The introduction sets the tone for your essay. It should grab the reader`s interest and inform them of what to expect. The introduction generally comprises 10–20% of the text.
For example, if you`ve been assigned a five-paragraph expository essay for a high school class, you`ll probably spend the most time on the writing stage; for a college-level argumentative essay, on the other hand, you`ll need to spend more time researching your topic and developing an original argument before you start writing.
Become familiar with the course content. If the professor hasn`t told you in advance what a timed essay prompt will be, it can be intimidating to think that you will have to write about a subject you`ve never seen before.
Without a clear plan, you run the risk of realizing partway through that you`ve drifted off topic or written yourself into a corner, and fixing these mistakes will consume a ton of extra time.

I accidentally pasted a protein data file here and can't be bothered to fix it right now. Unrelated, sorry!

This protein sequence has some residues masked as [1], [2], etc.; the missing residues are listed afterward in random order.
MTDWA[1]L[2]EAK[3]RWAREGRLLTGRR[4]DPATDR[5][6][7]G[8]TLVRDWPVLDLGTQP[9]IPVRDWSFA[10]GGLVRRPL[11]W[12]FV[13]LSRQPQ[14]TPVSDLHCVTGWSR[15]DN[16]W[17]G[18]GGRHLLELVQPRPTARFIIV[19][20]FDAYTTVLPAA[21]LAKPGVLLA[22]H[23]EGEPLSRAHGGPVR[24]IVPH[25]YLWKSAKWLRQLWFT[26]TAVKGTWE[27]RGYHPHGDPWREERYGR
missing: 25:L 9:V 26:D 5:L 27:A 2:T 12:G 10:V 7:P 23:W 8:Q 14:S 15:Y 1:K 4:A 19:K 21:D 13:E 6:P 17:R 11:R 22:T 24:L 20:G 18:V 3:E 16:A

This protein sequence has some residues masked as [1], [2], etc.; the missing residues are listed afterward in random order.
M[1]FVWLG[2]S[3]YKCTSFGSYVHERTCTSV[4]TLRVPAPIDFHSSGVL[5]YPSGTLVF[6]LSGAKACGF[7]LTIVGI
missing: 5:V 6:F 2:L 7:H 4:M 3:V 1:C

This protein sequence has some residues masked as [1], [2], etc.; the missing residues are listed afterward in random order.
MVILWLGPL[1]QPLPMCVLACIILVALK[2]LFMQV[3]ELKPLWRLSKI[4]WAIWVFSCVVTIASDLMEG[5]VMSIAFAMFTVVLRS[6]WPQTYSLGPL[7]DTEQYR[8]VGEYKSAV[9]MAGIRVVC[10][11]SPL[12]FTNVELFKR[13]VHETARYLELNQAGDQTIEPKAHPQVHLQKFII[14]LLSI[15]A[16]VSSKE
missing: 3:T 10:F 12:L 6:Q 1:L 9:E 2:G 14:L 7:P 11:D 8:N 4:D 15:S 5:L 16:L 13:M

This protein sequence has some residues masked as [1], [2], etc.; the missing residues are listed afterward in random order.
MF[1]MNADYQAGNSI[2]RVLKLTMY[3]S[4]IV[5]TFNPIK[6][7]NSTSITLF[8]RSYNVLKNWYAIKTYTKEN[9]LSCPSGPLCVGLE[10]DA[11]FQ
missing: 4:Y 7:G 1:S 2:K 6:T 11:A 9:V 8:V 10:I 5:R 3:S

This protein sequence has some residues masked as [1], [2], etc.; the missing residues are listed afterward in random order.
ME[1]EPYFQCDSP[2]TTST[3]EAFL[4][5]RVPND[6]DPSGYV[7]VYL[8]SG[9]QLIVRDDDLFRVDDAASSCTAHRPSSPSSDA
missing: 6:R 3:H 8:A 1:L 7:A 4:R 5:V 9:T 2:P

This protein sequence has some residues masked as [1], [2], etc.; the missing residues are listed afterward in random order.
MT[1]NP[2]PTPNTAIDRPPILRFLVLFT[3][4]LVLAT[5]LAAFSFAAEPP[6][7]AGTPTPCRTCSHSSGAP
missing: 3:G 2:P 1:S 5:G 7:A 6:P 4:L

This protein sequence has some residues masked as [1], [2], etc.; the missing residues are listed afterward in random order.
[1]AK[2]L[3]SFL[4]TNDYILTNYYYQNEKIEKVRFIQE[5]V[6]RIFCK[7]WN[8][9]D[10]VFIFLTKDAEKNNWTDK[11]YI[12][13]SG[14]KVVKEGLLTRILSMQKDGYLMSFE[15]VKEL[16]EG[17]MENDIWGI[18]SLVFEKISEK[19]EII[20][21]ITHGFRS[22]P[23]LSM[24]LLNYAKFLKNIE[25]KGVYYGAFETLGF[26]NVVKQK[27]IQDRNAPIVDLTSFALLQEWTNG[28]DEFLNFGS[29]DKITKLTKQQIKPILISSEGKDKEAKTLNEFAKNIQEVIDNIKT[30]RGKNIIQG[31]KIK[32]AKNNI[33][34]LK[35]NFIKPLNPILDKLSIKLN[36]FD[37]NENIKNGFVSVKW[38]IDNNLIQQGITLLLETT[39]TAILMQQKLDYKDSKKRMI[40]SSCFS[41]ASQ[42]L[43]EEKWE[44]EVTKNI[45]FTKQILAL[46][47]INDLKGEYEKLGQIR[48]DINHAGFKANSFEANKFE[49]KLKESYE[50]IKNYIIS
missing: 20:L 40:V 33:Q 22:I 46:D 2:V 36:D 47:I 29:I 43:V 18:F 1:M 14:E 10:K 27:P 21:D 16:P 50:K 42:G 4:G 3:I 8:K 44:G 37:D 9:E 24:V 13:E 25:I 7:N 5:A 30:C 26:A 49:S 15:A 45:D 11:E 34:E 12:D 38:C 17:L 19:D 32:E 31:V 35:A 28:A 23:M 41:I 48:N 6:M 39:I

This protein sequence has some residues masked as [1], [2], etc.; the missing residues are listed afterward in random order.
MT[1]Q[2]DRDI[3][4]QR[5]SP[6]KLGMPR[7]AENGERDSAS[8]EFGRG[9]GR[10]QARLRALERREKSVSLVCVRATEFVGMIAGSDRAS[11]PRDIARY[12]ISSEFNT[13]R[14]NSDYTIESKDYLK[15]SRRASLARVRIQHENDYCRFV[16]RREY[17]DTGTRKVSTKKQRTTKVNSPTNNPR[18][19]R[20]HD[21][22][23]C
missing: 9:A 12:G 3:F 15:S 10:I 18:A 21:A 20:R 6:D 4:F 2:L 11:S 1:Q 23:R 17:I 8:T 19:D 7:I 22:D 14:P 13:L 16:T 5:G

Consider practicing writing under time pressure. You`ve probably written dozens of essays before–the only thing that sets a timed essay apart is that it`s timed. Students often struggle to complete the full essay within the time constraints, particularly if they have to write longhand when they`re accustomed to working on the computer.
The body of your essay is where you make arguments supporting your thesis, provide evidence, and develop your ideas. Its purpose is to present, interpret, and analyze the information and sources you have gathered to support your argument.